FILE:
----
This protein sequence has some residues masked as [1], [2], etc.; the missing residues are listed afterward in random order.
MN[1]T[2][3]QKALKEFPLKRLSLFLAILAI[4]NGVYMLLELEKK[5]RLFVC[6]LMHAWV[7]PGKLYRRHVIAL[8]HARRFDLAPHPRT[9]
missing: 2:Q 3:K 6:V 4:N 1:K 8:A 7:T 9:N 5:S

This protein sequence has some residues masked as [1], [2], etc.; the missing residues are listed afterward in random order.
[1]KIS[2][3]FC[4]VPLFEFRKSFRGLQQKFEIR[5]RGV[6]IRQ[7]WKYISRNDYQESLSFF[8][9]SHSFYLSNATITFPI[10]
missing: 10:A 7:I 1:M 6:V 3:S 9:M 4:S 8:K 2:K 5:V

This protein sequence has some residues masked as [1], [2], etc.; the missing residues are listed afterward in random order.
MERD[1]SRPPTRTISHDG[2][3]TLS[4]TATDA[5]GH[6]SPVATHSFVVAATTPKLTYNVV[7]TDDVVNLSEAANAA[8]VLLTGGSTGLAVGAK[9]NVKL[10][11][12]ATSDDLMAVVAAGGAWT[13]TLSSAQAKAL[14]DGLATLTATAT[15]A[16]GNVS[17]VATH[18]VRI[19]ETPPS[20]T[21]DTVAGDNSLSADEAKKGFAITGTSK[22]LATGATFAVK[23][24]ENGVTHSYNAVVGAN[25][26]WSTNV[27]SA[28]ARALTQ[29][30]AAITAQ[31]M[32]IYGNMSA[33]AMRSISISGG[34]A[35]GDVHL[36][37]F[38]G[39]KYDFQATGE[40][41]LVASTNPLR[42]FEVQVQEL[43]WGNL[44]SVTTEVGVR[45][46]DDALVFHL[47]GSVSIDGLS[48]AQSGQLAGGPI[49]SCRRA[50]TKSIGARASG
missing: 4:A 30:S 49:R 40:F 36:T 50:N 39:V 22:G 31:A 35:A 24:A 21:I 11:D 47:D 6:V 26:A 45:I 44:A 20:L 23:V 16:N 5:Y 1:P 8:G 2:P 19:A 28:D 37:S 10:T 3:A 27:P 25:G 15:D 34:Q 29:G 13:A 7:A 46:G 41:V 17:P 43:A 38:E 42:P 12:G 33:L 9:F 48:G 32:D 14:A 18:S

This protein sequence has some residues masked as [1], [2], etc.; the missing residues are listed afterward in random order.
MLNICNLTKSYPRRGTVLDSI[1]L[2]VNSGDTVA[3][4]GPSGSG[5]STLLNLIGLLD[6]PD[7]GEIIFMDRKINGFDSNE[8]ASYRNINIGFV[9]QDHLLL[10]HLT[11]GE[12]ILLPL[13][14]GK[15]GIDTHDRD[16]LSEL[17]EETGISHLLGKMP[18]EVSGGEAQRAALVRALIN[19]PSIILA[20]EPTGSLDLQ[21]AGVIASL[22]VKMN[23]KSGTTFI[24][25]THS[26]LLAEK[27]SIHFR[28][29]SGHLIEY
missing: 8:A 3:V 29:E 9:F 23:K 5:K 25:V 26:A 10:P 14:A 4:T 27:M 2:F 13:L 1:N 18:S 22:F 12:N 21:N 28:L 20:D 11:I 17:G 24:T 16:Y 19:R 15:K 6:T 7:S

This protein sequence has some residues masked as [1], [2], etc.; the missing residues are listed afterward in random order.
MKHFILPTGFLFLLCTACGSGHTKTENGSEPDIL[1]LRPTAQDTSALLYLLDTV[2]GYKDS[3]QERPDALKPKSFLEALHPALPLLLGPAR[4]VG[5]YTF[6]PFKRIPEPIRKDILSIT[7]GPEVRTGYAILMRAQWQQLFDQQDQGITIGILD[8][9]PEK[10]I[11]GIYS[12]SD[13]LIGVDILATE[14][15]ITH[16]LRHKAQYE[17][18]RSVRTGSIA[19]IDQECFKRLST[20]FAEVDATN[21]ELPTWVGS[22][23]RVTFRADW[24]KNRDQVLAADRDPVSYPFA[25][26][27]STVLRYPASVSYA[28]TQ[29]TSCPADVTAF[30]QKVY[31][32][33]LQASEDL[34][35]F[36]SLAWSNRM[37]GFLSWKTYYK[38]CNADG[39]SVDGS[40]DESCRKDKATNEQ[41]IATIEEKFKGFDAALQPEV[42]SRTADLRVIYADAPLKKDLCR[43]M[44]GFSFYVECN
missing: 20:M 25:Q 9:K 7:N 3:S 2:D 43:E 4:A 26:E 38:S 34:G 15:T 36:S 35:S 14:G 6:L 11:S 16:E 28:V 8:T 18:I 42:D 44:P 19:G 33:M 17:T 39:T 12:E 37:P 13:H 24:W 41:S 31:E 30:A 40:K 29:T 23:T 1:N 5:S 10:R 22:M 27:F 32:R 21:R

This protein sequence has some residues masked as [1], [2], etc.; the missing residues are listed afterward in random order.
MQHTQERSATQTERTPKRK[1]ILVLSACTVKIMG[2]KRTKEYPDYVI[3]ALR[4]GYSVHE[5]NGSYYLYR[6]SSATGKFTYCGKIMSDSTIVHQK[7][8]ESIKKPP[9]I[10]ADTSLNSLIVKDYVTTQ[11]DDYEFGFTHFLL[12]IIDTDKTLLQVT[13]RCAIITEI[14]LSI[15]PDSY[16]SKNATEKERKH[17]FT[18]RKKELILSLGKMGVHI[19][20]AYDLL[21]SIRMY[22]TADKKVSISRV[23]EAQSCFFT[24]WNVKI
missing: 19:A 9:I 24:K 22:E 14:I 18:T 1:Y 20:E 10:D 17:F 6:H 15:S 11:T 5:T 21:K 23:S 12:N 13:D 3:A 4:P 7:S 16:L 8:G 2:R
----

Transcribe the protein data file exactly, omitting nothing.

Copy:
This protein sequence has some residues masked as [1], [2], etc.; the missing residues are listed afterward in random order.
MN[1]T[2][3]QKALKEFPLKRLSLFLAILAI[4]NGVYMLLELEKK[5]RLFVC[6]LMHAWV[7]PGKLYRRHVIAL[8]HARRFDLAPHPRT[9]
missing: 2:Q 3:K 6:V 4:N 1:K 8:A 7:T 9:N 5:S

This protein sequence has some residues masked as [1], [2], etc.; the missing residues are listed afterward in random order.
[1]KIS[2][3]FC[4]VPLFEFRKSFRGLQQKFEIR[5]RGV[6]IRQ[7]WKYISRNDYQESLSFF[8][9]SHSFYLSNATITFPI[10]
missing: 10:A 7:I 1:M 6:V 3:S 9:M 4:S 8:K 2:K 5:V

This protein sequence has some residues masked as [1], [2], etc.; the missing residues are listed afterward in random order.
MERD[1]SRPPTRTISHDG[2][3]TLS[4]TATDA[5]GH[6]SPVATHSFVVAATTPKLTYNVV[7]TDDVVNLSEAANAA[8]VLLTGGSTGLAVGAK[9]NVKL[10][11][12]ATSDDLMAVVAAGGAWT[13]TLSSAQAKAL[14]DGLATLTATAT[15]A[16]GNVS[17]VATH[18]VRI[19]ETPPS[20]T[21]DTVAGDNSLSADEAKKGFAITGTSK[22]LATGATFAVK[23][24]ENGVTHSYNAVVGAN[25][26]WSTNV[27]SA[28]ARALTQ[29][30]AAITAQ[31]M[32]IYGNMSA[33]AMRSISISGG[34]A[35]GDVHL[36][37]F[38]G[39]KYDFQATGE[40][41]LVASTNPLR[42]FEVQVQEL[43]WGNL[44]SVTTEVGVR[45][46]DDALVFHL[47]GSVSIDGLS[48]AQSGQLAGGPI[49]SCRRA[50]TKSIGARASG
missing: 4:A 30:S 49:R 40:F 36:T 50:N 39:V 22:G 31:A 35:A 24:A 21:I 11:D 47:D 6:V 26:A 45:I 44:A 20:L 23:V 16:N 5:Y 1:P 8:G 2:P 19:A 28:D 37:S 10:T 3:A 27:P 25:G 15:D 34:Q 29:G 13:A 7:A 46:G 41:V 17:P 43:A 38:E 42:P 12:G 33:L 9:F 48:G 32:D 14:A 18:S

This protein sequence has some residues masked as [1], [2], etc.; the missing residues are listed afterward in random order.
MLNICNLTKSYPRRGTVLDSI[1]L[2]VNSGDTVA[3][4]GPSGSG[5]STLLNLIGLLD[6]PD[7]GEIIFMDRKINGFDSNE[8]ASYRNINIGFV[9]QDHLLL[10]HLT[11]GE[12]ILLPL[13][14]GK[15]GIDTHDRD[16]LSEL[17]EETGISHLLGKMP[18]EVSGGEAQRAALVRALIN[19]PSIILA[20]EPTGSLDLQ[21]AGVIASL[22]VKMN[23]KSGTTFI[24][25]THS[26]LLAEK[27]SIHFR[28][29]SGHLIEY
missing: 8:A 3:V 29:E 9:F 23:K 5:K 25:V 26:A 10:P 14:A 4:T 27:M 2:F 13:L 1:N 18:S 22:F 12:N 21:N 28:L 20:D 11:I 17:G 24:T 16:Y 19:R 15:K 6:T 7:S

This protein sequence has some residues masked as [1], [2], etc.; the missing residues are listed afterward in random order.
MKHFILPTGFLFLLCTACGSGHTKTENGSEPDIL[1]LRPTAQDTSALLYLLDTV[2]GYKDS[3]QERPDALKPKSFLEALHPALPLLLGPAR[4]VG[5]YTF[6]PFKRIPEPIRKDILSIT[7]GPEVRTGYAILMRAQWQQLFDQQDQGITIGILD[8][9]PEK[10]I[11]GIYS[12]SD[13]LIGVDILATE[14][15]ITH[16]LRHKAQYE[17][18]RSVRTGSIA[19]IDQECFKRLST[20]FAEVDATN[21]ELPTWVGS[22][23]RVTFRADW[24]KNRDQVLAADRDPVSYPFA[25][26][27]STVLRYPASVSYA[28]TQ[29]TSCPADVTAF[30]QKVY[31][32][33]LQASEDL[34][35]F[36]SLAWSNRM[37]GFLSWKTYYK[38]CNADG[39]SVDGS[40]DESCRKDKATNEQ[41]IATIEEKFKGFDAALQPEV[42]SRTADLRVIYADAPLKKDLCR[43]M[44]GFSFYVECN
missing: 20:M 25:Q 9:K 7:N 3:S 2:D 43:E 4:A 26:E 38:S 34:G 15:T 36:S 35:S 14:G 6:L 11:S 16:E 28:V 8:T 18:I 42:D 44:P 19:G 33:M 17:T 39:T 12:E 37:P 13:H 24:W 41:S 31:E 30:A 40:K 29:T 23:T 1:N 5:S 10:R 22:M 27:F 32:R 21:R

This protein sequence has some residues masked as [1], [2], etc.; the missing residues are listed afterward in random order.
MQHTQERSATQTERTPKRK[1]ILVLSACTVKIMG[2]KRTKEYPDYVI[3]ALR[4]GYSVHE[5]NGSYYLYR[6]SSATGKFTYCGKIMSDSTIVHQK[7][8]ESIKKPP[9]I[10]ADTSLNSLIVKDYVTTQ[11]DDYEFGFTHFLL[12]IIDTDKTLLQVT[13]RCAIITEI[14]LSI[15]PDSY[16]SKNATEKERKH[17]FT[18]RKKELILSLGKMGVHI[19][20]AYDLL[21]SIRMY[22]TADKKVSISRV[23]EAQSCFFT[24]WNVKI
missing: 19:A 9:I 24:K 22:E 14:I 18:T 1:Y 20:E 10:D 17:F 6:H 15:S 11:T 5:T 21:K 23:S 12:N 13:D 3:A 4:P 7:S 16:L 8:G 2:R